Recently, our team at PRNEWS decided to revive a series for our readers: "Ask a Reporter." With logistical changes in the workforce, as well as a news cycle that just won't quit, PR and media need to work more harmoniously than ever to get the public the information it needs. During Ask a Reporter we will interview a fellow journalist, finding out what works best for them when it comes to media relations.
For this edition, we caught up with Hillary Maglin, assistant digital editor at Travel + Leisure. COVID-19 certainly has caused some slowdown for the travel industry overall, allowing for greater innovation and creativity when it comes to content for travel media. Maglin’s duties include everything from pitching and writing travel and ecommerce pieces for digital, to editing submissions from freelancers and overseeing multiple sections of daily newsletters and social media posts.
PRNEWS: How has COVID affected your work with PR professionals?
Hillary Maglin: While working from Travel + Leisure’s Manhattan offices, developing relationships with PR professionals was easy — meeting with different brand reps for a deskside was a once-a-week occurrence (at least!) before COVID. Getting that in-person facetime made it so much easier for PR professionals and me to understand each other’s jobs and goals. Now, it’s more difficult to add a personal element to those professional relationships. While virtual desksides via Zoom are an option, PR professionals take advantage of them less often than one might think. Simply put, COVID has made it more of a challenge to form the same level of personal connections with PR professionals.
PRNEWS: What is the best way for PR practitioners to approach you?
Maglin: I’m much more likely to respond to a pitch that reads like it was personally crafted for my needs as a travel/ecommerce editor. When I get a pitch that is essentially just a press release pasted into an email, I feel like the PR person who sent it is more just sharing it as an FYI, and doesn’t really care for a response.
PRNEWS: What is the most annoying thing a PR person can do?
Maglin: Receiving the same pitches over and over from a PR person after I’ve already explained the pitch isn’t a great fit is frustrating. Sometimes it’s clearly just an accident on the PR person’s part, and while still a bit annoying, it’s forgivable. But when PR pros repeatedly pitch the same idea because they think they’ll eventually change my mind? That’s not as forgivable.
PRNEWS: What is the best thing a PR person can do?
Maglin: I love when I feel heard by my PR contacts. As an ecommerce editor, sometimes PR pros email me asking specifically what I’ll be covering in the coming weeks. After we discuss what I have in the works, it’s super helpful when they reply with a list of relevant pitches and products that might fit into an upcoming piece. It really feels like we’re working together to make each other’s lives easier.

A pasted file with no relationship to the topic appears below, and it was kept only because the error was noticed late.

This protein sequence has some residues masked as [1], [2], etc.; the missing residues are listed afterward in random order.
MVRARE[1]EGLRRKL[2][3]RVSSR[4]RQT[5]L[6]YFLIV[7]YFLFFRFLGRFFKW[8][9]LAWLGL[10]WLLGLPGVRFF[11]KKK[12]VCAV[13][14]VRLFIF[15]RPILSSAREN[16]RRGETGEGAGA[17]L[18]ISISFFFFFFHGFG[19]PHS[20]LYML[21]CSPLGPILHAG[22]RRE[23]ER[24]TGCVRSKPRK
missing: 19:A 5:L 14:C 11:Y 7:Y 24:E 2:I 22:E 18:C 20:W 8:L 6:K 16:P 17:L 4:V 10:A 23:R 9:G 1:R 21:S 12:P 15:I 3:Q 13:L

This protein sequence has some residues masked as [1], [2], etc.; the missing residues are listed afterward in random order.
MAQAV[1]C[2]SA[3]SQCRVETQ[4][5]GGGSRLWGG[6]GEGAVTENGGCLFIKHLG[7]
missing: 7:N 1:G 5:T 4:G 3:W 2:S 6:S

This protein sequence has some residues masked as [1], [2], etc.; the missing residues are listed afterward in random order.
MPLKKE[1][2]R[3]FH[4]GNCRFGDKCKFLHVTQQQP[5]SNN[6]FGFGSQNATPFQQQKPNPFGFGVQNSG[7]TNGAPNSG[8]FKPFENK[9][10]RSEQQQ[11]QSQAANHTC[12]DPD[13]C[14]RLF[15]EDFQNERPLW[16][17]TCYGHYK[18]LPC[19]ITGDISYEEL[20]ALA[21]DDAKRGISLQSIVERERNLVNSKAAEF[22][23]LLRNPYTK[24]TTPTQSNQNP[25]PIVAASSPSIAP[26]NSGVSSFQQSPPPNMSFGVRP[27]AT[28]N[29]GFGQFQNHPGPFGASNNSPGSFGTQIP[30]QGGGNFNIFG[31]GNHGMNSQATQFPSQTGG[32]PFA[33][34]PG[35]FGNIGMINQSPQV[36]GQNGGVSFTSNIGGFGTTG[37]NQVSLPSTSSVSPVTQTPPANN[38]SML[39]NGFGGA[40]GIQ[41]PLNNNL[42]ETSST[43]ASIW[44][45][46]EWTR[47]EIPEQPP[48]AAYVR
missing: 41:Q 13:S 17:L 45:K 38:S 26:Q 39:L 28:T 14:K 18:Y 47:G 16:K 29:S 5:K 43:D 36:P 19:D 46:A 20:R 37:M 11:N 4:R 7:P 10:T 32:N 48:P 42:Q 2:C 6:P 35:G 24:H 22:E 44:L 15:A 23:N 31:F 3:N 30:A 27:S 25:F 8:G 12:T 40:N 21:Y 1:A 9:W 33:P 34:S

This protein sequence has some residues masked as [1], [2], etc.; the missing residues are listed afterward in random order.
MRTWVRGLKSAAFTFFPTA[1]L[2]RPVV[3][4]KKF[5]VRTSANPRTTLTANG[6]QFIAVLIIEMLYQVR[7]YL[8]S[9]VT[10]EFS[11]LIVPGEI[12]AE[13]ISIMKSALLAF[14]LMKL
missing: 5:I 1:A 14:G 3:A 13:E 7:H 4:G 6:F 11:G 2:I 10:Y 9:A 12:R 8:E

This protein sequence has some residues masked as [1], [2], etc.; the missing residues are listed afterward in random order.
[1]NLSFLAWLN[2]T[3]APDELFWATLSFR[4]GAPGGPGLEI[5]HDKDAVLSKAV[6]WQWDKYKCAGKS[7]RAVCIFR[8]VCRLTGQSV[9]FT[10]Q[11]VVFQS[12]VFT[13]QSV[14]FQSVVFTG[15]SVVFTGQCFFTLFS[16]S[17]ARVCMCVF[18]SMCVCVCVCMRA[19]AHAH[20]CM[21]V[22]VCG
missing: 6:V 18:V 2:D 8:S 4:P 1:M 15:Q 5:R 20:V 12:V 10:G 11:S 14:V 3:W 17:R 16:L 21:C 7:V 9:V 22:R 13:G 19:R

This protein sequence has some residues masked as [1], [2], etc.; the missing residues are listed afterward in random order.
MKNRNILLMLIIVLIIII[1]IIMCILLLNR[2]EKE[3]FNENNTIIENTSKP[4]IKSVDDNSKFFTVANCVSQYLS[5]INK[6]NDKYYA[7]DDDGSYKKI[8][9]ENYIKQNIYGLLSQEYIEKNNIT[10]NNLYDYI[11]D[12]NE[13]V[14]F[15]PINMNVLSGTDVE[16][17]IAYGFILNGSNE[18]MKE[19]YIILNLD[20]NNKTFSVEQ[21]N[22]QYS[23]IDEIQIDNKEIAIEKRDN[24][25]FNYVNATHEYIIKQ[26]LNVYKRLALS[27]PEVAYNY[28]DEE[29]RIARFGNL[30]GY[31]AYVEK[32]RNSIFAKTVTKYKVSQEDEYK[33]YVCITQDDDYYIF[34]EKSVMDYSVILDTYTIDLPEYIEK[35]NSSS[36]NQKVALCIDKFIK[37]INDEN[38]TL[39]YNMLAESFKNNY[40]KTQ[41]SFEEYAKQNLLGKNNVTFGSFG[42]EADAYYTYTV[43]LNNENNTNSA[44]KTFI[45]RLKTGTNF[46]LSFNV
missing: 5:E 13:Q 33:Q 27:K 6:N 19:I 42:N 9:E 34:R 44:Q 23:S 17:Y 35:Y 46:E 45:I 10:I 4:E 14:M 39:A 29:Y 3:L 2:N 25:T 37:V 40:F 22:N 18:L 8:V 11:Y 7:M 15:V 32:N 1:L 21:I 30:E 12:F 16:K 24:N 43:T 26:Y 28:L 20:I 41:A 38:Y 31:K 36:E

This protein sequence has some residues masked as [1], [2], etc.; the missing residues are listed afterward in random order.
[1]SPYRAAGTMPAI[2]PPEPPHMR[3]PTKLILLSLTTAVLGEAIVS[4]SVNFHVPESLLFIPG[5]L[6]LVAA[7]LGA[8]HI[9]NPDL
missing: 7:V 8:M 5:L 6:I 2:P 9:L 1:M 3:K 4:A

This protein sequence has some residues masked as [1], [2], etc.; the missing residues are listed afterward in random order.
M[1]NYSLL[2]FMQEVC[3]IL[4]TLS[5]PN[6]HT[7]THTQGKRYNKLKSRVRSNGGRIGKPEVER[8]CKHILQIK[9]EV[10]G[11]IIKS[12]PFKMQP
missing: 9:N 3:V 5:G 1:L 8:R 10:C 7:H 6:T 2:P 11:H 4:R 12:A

PRNEWS: What is the best example of an interaction you have had with a PR practitioner?
Maglin: One of my PR contacts, who is more of a friend at this point, is an expert pitcher. Before I moved over to T+L, I worked at Rachael Ray Every Day magazine, and while there, he regularly pitched me the perfect food-related story ideas, interviews and products. When I landed at T+L, I didn’t expect to stay in touch with many of my food contacts, but he surprised me by continuing to pitch the perfect stories and products—this time with a travel angle. Obviously not every PR pro works with clients that are relevant to every publication, but when PR reps meet us halfway by brainstorming ways to connect with journalists, it’s not only impressive and helpful, but it strengthens our relationship for future collaborations as well.
PRNEWS: What is the worst?
Maglin: I recently had a PR person reach out to me about a new collaboration their client had done with several celebrities. In their message, they explained all of the partnering celebs would be available for interviews. I asked for interviews with a few of the names on the list, only for my PR contact to eventually tell me, one by one, that none of the celebrities I asked about would be doing interviews after all. I never ended up doing the story because the company could not come through with any interviews. While this very well could’ve been the fault of the celebrities, I felt like there was some major miscommunication and disorganization on the part of the PR professionals.
PRNEWS: How can PR pros improve on their pitches/media relations?
Maglin: I think the length of pitches is key. I totally understand PR people wanting to include as many details as possible in an email, but because most journalists’ inboxes are already overflowing, we’re more likely to reply to a pitch that is short and sweet. If we want more details, we won’t hesitate to ask!
For the previous Q&A in this series, click here.
Nicole Schuman is a reporter for PRNEWS. Follow her @buffalogal